Posted on

Wild Rose (2018)

Wild Rose.jpg

I’m not a criminal though, I’m an outlaw. Rose-Lynn Harlan (Jessie Buckley), an aspiring country singer and single mother of two from Glasgow is released from prison after a twelve-month sentence for attempted drug smuggling. She goes to her boyfriend’s council flat and has sex with him before reuniting with her mother Marion (Julie Walters) who’s been taking care of her young daughter Wynonna (Daisy Littlefield) and son Lyle (Adam Mitchell). She learns that she has lost her job in the house band at Glasgow’s Grand Ole Opry, as a result of her stint away. Marion encourages her to give up her dream of becoming a musician to focus on more practical matters and take responsibility for her family:  Rose-Lynn has never stuck at anything, can’t play an instrument and has never written a song. She takes a job as a cleaner to wealthy Susannah (Sophie Okenedo) who hears her singing and promises to sponsor her to get Rose-Lynn’s hero BBC DJ Bob Harris to listen to her and fulfil her fantasy en route to the real Grand Ole Opry in Nashville … That’s the end of cleaning floors for you.  From a screenplay by Nicole Taylor, this is implausible, irritating and overly generous to its protagonist. In other words, it’s a lot like a country song (not a country and western song, as she has to keep reminding people in her thick Glaswegian accent) and the minutes occasionally drag like hours.  It’s hard to watch a woman be so cruel to small children who she had as a promiscuous teenager and proceeds to ignore even after a year in the slammer. In a film that can’t make up its mind whether it’s a social realist drama (her bed is even shot to look like it’s in a prison cell) or the biopic of a music legend (like all country movies to date) who actually isn’t one, even in her own house, it mints a jawdropping black saviour trope, although Susannah’s streetwise hubby sees through Rose’s act (literally) and hearing some home truths snaps her out of her daydreaming. This feckless girl is such a screwup she even gets pissed on the potentially life-changing train journey to see ‘Whispering’ Bob Harris at the BBC in London and has her bag and money stolen. Perhaps it’s meant to be colouring in her shady character but it’s a damning indictment of people who put themselves ahead of their kids despite the logic. Dramatically and emotionally this is deeply troublesome. Even basketcase Juliet Barnes in TV’s Nashville is better to her daughter. Buckley just looks morose when the script is giving her nothing to play. There are some nice moments towards the end when Walters cracks and a kind of rapprochement is achieved but it’s thin gruel. I blame reality TV:  in an extraordinary admission a few years ago one of these ‘talent’ show’s producers in the UK let slip the astonishing statistic that “80 per cent of our applicants are illegitimate.” Attention-seeking is a way of life for the working classes, innit. Saints preserve us all from delusional aggressive karaoke queens but this has the narrative shape of those bios, which makes the country angle feel tacked on. Herself a reality show graduate, Buckley has an easy charm, a lopsided mouth and can sing the bejesus out of anything but the narrative falls far short of what it should have been and the fantasy ending is built on air, the fish out of water premise turned on its head, back in Glasgow.  She didn’t earn it, actually. Beats mopping floors, I suppose. The score is by Jack Arnold and the songs covered include everyone from Primal Scream, actress/singer Mary Steenburgen and Anna McGarrigle. Directed by Tom Harper who previously directed Buckley in BBC’s adaptation of War and PeaceYou never stick at anything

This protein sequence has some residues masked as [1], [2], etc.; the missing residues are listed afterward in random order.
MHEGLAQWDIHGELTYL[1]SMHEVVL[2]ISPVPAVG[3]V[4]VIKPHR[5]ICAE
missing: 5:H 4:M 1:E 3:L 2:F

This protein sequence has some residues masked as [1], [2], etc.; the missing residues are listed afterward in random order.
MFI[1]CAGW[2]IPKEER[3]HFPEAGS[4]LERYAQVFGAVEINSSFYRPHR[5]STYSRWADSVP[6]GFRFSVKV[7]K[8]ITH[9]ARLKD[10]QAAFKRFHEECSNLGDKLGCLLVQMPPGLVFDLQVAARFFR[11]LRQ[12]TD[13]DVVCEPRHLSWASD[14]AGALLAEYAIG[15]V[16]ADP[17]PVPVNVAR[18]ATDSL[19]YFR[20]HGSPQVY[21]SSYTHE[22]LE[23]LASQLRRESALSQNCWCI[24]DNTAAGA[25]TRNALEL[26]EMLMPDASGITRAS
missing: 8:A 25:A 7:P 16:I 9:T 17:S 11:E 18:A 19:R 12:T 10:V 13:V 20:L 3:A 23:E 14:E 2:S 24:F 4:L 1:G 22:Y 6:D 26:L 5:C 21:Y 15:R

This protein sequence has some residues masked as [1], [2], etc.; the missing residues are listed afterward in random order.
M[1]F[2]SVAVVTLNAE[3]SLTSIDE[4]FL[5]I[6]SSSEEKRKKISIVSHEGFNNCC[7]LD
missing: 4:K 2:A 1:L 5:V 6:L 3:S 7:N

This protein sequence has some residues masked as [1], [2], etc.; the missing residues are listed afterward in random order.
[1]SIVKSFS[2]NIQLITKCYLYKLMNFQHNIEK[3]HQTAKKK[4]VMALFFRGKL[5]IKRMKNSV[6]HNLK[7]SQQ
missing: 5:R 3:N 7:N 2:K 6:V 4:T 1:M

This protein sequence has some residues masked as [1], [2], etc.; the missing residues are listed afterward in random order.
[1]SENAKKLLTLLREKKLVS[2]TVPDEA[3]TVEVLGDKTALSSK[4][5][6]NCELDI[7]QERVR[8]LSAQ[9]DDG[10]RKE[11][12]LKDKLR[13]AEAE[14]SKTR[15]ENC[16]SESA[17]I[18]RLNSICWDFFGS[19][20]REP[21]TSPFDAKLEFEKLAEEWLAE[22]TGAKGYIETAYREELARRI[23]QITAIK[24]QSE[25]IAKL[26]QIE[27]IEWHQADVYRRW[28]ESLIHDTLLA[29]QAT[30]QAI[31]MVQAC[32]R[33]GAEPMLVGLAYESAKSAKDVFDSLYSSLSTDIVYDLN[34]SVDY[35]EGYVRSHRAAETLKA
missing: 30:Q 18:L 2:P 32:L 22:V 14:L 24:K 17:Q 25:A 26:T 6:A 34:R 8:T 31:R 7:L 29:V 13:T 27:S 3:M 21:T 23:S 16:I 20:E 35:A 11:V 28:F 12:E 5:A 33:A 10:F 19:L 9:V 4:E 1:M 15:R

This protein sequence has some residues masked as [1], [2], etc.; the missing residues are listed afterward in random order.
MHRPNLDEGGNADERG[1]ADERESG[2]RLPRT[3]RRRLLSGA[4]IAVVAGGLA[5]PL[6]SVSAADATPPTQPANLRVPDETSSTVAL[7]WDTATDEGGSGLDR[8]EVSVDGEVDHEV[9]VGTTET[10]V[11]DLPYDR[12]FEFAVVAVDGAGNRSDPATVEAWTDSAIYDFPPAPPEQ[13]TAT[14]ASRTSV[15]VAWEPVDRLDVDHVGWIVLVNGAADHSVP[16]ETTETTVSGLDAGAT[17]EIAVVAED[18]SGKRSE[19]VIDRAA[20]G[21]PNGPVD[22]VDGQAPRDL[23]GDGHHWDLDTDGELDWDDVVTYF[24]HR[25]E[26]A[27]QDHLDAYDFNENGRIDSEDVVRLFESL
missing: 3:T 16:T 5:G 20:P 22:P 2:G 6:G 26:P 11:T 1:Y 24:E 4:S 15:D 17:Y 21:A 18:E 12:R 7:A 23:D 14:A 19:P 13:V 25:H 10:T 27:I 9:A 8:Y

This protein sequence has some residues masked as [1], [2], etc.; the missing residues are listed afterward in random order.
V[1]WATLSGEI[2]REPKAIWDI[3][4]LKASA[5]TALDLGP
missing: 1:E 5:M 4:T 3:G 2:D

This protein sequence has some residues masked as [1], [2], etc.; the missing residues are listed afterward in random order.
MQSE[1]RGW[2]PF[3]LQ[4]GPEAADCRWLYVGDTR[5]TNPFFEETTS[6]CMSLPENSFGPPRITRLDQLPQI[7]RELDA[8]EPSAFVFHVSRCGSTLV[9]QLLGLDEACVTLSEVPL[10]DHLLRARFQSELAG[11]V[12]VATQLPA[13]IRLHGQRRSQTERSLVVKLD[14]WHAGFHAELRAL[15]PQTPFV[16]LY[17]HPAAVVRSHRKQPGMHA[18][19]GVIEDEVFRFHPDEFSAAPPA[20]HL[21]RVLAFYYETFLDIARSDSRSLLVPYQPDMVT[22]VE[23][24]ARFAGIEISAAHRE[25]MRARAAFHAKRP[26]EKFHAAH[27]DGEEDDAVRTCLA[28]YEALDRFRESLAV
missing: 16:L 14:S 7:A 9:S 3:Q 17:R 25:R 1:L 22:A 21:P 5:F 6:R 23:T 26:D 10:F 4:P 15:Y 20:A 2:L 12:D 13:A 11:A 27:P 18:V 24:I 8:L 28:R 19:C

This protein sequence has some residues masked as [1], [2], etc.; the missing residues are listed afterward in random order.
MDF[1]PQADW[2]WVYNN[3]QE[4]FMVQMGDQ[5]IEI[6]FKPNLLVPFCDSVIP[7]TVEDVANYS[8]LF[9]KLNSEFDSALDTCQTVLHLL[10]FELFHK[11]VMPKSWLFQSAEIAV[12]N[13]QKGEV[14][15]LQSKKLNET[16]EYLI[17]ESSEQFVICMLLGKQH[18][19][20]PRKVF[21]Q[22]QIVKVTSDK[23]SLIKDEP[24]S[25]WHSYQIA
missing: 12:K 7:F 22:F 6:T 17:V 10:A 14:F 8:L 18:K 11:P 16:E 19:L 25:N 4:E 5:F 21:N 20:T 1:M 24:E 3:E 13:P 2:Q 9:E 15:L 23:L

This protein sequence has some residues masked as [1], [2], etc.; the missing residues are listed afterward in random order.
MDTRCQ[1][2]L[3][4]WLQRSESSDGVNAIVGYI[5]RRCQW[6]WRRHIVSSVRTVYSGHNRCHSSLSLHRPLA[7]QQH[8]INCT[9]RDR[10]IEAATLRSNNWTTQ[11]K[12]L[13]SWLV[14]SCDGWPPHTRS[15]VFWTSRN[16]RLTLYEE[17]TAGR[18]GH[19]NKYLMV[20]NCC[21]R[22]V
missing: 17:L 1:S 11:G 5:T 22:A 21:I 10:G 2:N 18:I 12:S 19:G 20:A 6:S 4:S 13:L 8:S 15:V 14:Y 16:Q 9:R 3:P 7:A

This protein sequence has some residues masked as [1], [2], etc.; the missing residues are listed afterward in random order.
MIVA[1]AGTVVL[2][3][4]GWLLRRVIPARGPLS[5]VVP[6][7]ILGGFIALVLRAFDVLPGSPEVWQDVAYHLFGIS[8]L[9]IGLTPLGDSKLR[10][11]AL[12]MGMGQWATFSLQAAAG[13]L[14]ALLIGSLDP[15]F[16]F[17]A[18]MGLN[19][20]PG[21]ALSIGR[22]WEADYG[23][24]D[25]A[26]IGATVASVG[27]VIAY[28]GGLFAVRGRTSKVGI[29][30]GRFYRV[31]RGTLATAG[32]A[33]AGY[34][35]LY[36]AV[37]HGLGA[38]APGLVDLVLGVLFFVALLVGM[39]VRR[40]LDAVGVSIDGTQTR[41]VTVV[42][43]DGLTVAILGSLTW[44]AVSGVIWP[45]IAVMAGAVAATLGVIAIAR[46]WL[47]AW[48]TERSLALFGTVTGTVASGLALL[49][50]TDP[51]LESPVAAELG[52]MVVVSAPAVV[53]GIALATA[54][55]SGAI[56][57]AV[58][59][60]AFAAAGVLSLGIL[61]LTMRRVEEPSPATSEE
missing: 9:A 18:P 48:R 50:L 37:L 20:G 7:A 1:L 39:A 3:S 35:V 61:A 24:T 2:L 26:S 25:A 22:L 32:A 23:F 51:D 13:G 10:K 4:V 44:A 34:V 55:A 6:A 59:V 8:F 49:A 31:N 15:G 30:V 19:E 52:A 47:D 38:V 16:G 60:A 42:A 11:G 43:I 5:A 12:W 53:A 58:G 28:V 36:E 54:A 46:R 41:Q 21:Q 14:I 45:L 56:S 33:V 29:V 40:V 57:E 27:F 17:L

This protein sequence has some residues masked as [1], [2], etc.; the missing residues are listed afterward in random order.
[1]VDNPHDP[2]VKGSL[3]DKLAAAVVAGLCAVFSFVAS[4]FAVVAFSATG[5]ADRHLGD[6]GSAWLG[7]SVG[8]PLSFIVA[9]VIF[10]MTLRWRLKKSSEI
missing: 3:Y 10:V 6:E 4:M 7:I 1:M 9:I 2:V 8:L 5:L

About elainelennon

An occasional movie-watching diary.

Leave a Reply

Fill in your details below or click an icon to log in:

WordPress.com Logo

You are commenting using your WordPress.com account. Log Out /  Change )

Google photo

You are commenting using your Google account. Log Out /  Change )

Twitter picture

You are commenting using your Twitter account. Log Out /  Change )

Facebook photo

You are commenting using your Facebook account. Log Out /  Change )

Connecting to %s